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The view from here: Yana and Pavel FRSA, Bulgaria

Fellowship news

  • Fellowship in Action
  • Global

Our global Fellows span six continents and more than 100 countries. Some may not physically encounter another RSA Fellow for hundreds of miles, but it’s even more reason to connect and share inspiration.

In this case, our two Fellows in Bulgaria couldn’t be much closer: they come as a pair. After a serendipitous encounter on Twitter, Pavel Kounchev and Yana Buhrer Tavanier co-founded Fine Acts, a global nonprofit creative studio that bridges the arts, technology and activism to instigate social change in areas such as climate change, human rights, and racism. They also co-founded an online volunteering service called TimeHeroes, which now counts some 80,000 registered volunteers in Bulgaria.

What kind of life surrounds you?

Yana: We’re currently based in Sofia, after leaving New York in a rush in the first weeks of the pandemic. Bulgaria is more open than most of our friends’ countries, and life here starts to slowly resemble the old normal, which could be viewed as both exciting or worrying, depending on whom you ask.
Pavel: This is one of the advantages of a country not densely populated and enjoying the benefits of spectacularly beautiful open spaces (by this I mean mountains and the sea, and not a large rooftop or a back garden)!

What’s keeping you busy?

Y: We just launched Artists For Climate – an open call for illustrations with TED and their climate initiative Countdown. We’re looking for digital illustrations, graphic design, lettering art and typography – that depict a hopeful future around climate change, or have a clear message that inspires climate action. 50 selected works in the open call will be published under an open license, will receive a 500 USD licensing fee, and will be featured across TED and Countdown events and platforms. Together, we can build a unique collection of open license art about climate change to serve as an invaluable resource and tool for activists, grassroots organisations and nonprofits to use in their campaigns about climate change awareness.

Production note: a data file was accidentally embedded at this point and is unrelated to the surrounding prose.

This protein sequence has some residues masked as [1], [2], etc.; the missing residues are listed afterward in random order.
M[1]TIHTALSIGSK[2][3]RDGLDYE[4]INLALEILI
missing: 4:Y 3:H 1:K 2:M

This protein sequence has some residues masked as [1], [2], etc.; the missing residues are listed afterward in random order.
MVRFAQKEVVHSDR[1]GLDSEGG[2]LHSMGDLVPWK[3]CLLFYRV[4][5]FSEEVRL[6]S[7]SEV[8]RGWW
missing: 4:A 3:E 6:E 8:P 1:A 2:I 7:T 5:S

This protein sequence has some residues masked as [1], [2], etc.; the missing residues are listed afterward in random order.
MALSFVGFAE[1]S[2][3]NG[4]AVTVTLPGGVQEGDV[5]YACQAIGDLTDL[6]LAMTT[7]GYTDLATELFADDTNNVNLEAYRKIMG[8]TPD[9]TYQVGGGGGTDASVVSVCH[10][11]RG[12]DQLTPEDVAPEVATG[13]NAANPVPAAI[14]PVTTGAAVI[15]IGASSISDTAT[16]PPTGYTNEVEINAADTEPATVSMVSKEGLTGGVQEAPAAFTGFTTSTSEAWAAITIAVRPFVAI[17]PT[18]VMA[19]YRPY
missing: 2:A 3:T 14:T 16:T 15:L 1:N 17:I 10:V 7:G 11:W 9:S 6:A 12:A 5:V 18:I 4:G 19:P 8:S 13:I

P: Working with artists keeps life interesting. Last year we started The Greats, which is a unique global platform for open license, socially engaged visuals. Some of the most prominent artists are represented with beautiful works which nonprofits, activists and citizens can freely use for campaigning on the issues they care about, such as women’s rights, free speech, climate change and democracy (the last of which is often put to the test these days…) On a less professional note, with the pandemic rearranging almost everything, the global release day for new music (every Friday) is a bright spark in my weekly calendar.

What motivates you to seek positive change?

Y: The strong belief that such change is possible, and we can be a part of it. I currently research what makes people care, and key conclusions of behavioural and neuroscience state that opinions change not through more and more information, but through compelling, empathy inducing experiences – like art, or storytelling. However, provoking an emotional response needs to be done carefully, because people will shut down or not respond if one simply evokes sadness, guilt, or fear. People can become desensitised to social issues, so campaigns that bring awe and inspire hope are more effective.
P: People are intrinsically good. Otherwise we would have long ago perished as a species. We just need a little creative push.

What brings you hope in the current climate?

Y: Hope is everywhere. To us, hope is a strategy, informed by science. Our friends at the think tank called “Hope-based comms” talk about the need to make basic shifts in the way we talk about human rights, that can be applied to anything, really – including focusing on solutions, not problems; and highlighting what you stand for, not what you oppose.
P: Hope is connected to play, which is basically what we practice every day. Our concept of “playtivism” involves bringing people from different expert backgrounds to inform artistic interventions and creations that aim to change the world. Our work life, very much blended with our personal life, is just a big sandbox, filled with grownup kids who are trying to make something hopeful out of the sometimes dire problems we face.

How would you like to connect with other Fellows?

Y & P: We’d love other Fellows to get in touch – Artists for Climate is just one initiative that we are seeking collaborators for. Typically Fine Acts juggles 5-6 projects at any given moment, and we love to meet artists, technologists and scientists who want to use their powers for good.

What inspires you about one another?

Y: Pavel never, ever gives up. He’s one of the most powerful creative minds I’ve encountered. Plus he’s super thoughtful and kind, and is able to break any hard situation with his humour and wit.
P: Yana is the leader we all need in the room, in any room, and the most ethical and loving person I have ever come across. In an alternative history there would have been Plato, Aristotle, and Yana.

Did you find this story inspiring? You can connect with Yana and Pavel on MyRSA. Would you like to take your own shot at interviewing another global Fellow and share their story and motivations for change? Get in touch with Jessica White at global@rsa.org.uk.